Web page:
The Namibian

Namibia: Drought Severe On Agriculture

By Chamwe Kaira

THE severe drought the country is experiencing currently will slow down the growth in the agriculture sector, an economic outlook report, released yesterday by the Bank of Namibia (BoN), revealed.

“Drought conditions being experienced in the country could also impair longer lasting depressed conditions in the primary industries than those assumed under the baseline projections,” the report also noted.

The agricultural sector, according to the report, is expected to deteriorate by 5,5% in 2013 before recovering by 6,1% in 2014 while crop production is expected to decline by 9,3% in 2013 before recovering by 5,2% in 2014 due to better rainfall prospects.

Furthermore, the BoN observed in the report that estimates indicate that most cereal crop farmers are expecting below average harvest in 2013 due to poor rainfall and swarms of worms that are negatively affecting production.

In addition, the report said the effects of drought, which experts believe to be the worst experienced in 14 years, are not only limited to the agriculture sector on the food security but it will have negative spillover to other sectors such as the power generation from the Ruacana hydro-energy power station.

“On the other hand, value added on livestock farming is expected to expand by 23,5% in 2013 before slowing to 6,8% in 2014. The growth in the quantity of livestock marketed in 2013 is due to farmers selling off their livestock in response to the severe drought conditions.

“The rise in the number of cattle and small stock marketing is expected from live weaners and small stock exported to South Africa, as well as livestock slaughtered for export. Sell-offs may decline in 2014, as weather conditions are anticipated to improve next year,” put in the report.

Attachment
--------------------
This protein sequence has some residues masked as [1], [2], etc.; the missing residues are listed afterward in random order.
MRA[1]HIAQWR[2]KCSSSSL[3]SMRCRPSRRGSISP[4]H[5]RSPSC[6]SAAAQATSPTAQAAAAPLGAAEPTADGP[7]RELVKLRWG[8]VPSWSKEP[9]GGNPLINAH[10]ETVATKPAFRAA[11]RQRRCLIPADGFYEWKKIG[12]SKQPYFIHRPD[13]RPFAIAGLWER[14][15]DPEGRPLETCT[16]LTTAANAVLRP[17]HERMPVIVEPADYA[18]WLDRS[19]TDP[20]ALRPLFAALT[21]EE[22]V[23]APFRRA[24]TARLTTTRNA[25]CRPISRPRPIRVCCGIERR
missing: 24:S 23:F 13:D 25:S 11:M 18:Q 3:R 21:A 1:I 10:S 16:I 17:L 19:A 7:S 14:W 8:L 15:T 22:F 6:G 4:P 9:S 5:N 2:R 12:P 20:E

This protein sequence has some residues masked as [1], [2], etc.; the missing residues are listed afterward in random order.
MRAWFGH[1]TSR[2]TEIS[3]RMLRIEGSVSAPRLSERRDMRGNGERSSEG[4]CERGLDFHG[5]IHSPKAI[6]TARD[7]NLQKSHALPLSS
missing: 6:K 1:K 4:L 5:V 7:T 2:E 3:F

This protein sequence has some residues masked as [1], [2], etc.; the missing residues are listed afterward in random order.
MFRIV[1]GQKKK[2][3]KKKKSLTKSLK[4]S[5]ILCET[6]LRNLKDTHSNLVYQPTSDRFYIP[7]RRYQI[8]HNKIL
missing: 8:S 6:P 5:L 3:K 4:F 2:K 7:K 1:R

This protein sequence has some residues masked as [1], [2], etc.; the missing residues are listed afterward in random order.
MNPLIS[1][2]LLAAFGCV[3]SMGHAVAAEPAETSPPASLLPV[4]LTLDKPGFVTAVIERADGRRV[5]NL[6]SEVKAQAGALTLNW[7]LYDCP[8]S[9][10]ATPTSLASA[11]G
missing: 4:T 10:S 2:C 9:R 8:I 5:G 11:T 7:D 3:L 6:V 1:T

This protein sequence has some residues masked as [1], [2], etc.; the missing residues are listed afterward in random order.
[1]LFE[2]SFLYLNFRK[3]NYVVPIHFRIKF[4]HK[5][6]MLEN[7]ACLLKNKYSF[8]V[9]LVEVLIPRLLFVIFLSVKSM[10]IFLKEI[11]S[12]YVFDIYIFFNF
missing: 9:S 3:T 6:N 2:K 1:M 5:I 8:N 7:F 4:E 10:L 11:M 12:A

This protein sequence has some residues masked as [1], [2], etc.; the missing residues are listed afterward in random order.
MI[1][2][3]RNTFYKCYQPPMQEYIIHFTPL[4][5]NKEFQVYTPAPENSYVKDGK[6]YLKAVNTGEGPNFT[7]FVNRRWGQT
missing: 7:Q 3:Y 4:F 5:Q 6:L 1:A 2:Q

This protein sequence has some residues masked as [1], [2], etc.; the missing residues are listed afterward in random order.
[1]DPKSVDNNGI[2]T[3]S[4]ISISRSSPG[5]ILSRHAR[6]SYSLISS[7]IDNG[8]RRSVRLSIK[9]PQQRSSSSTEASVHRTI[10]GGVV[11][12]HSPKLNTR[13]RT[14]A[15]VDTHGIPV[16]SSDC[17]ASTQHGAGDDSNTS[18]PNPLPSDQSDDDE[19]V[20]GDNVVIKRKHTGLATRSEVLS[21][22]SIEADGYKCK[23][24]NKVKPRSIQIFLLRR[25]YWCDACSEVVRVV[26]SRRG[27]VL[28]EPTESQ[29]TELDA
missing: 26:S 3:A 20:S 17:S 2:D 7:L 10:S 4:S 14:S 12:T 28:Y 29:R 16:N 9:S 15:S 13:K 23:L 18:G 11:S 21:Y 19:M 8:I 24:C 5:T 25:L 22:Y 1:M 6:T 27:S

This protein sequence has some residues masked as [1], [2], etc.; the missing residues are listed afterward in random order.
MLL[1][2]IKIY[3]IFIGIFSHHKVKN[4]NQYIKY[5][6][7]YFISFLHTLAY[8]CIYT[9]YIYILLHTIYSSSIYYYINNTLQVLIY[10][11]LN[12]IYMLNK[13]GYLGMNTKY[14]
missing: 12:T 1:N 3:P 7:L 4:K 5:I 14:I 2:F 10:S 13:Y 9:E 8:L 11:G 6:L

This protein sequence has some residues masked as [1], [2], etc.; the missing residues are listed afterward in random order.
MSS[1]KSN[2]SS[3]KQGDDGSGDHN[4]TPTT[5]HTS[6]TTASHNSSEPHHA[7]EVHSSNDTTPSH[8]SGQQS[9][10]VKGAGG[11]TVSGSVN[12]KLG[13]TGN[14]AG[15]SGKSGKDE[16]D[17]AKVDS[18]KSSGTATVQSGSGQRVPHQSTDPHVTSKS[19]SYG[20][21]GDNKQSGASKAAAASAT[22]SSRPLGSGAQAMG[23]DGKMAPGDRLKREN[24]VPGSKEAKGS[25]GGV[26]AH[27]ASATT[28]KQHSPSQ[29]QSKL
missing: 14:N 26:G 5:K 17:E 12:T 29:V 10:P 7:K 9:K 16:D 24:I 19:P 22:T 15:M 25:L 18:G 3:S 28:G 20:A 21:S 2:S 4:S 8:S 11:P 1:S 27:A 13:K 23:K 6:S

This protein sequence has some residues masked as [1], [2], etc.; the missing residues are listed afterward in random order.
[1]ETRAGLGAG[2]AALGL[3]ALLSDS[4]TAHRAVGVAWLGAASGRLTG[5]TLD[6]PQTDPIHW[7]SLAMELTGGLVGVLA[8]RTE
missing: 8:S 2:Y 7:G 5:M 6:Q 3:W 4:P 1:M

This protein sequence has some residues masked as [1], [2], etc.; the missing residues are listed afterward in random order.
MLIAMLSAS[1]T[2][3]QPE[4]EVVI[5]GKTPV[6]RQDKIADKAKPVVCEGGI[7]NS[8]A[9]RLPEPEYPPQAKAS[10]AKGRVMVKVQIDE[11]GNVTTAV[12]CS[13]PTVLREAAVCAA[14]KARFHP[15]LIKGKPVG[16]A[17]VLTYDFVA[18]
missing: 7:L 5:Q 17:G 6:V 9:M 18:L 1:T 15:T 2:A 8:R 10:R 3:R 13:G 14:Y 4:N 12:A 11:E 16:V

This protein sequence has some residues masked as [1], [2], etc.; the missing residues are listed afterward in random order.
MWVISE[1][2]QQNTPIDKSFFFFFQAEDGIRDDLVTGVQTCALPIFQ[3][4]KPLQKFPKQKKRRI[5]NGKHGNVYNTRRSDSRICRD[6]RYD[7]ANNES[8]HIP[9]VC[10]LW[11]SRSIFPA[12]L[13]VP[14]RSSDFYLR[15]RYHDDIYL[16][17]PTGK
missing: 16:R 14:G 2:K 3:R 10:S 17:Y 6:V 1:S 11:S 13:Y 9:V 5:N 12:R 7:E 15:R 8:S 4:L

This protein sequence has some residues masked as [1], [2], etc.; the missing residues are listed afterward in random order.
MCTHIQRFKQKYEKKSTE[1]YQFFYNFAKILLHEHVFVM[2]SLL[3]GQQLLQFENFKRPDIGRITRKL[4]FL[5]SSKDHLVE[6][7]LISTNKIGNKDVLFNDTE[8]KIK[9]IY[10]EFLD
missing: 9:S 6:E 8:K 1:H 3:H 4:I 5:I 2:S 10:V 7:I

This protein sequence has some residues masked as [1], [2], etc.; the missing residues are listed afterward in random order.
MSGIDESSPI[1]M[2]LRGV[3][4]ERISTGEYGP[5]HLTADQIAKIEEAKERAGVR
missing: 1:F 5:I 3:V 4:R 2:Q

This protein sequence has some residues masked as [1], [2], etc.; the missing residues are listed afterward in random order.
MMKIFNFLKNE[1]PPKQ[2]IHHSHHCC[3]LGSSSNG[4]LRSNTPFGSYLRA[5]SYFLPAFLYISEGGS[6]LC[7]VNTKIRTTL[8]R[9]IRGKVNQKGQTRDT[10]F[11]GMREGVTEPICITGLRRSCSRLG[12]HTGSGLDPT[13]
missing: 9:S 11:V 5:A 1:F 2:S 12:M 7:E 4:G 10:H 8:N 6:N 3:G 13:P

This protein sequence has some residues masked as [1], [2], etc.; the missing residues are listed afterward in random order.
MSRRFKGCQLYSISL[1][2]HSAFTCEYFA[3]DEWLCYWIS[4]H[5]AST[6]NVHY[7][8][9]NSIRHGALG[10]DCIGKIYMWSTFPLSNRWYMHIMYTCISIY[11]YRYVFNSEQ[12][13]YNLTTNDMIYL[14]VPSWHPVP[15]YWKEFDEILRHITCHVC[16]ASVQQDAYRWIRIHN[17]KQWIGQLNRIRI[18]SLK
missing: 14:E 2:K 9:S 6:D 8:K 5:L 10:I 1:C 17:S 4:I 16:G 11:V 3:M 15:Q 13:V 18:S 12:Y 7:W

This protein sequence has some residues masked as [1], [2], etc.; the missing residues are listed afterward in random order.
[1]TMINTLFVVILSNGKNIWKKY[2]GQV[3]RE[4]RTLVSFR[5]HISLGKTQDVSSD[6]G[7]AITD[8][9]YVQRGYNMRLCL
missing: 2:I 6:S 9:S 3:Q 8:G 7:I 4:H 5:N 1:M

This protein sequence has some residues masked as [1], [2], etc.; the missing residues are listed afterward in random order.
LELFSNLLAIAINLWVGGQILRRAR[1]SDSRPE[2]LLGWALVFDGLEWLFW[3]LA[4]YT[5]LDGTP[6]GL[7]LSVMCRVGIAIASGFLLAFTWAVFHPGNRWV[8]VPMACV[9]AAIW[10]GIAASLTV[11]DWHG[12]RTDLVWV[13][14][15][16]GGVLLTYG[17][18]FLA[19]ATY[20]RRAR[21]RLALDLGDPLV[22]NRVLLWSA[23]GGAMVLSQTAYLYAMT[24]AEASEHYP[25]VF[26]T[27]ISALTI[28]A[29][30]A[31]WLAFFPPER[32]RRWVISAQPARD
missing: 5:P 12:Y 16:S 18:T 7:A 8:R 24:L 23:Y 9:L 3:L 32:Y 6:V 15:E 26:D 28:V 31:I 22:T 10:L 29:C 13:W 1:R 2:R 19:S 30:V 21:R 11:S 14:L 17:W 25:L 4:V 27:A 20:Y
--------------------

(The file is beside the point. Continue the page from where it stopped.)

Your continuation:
The fishing sector is projected in the report to remain subdued in 2013 as reflected in a reduction in Total Allowable Catches (TAC) and quality of landings and to register a slightly higher growth in 2014. The weak performance expected in 2013 is on account of reduced quotas on one of the main species, hake, coupled with low quality of landings.

The mining and quarrying sector is projected to marginally decline in 2013 before rising in 2014, owing mostly to developments in diamond and uranium production. The sector is expected to decline by 0,9% in 2013 from a growth rate of 12% in 2012, before rising to 4,4% in 2014 while diamond mining production is expected to decline from 1,67 million carats in 2012 to 1, 64 million carats in 2013, before rising by 2,5% in 2014.

“The diamond industry continues to operate at near-capacity, as on-shore production continues to wind down reducing production over the medium term. Off-shore production is, thus, expected to continue to be the main source in the total diamond extraction. Similarly, the other mining sectors are expected to slow from growth of 22% in 2012 to 2,2% in 2013, before improving by 9,8% in 2014.

“The low uranium prices and the subsequent uranium out-put are expected to contribute to the slowdown in other mining activities,” the report said adding that the economy is expected to grow by 4,7% in 2013, compared to five percent growth in 2012, before expanding by five percent in 2014.

Headline inflation is expected to average 6,1% in 2013 with fiscal deficit expected to increase from 3,8% in 2012 to 5,3% in 2013 before declining to 4,4% of GDP in 2014.  The Namibian

“Fiscal projections reflect a marginal increase of the fiscal deficit included in the latest Medium Term Expenditure Framework, as well as the impact of the recent personal income and non-mining corporate tax reform,” the report concluded.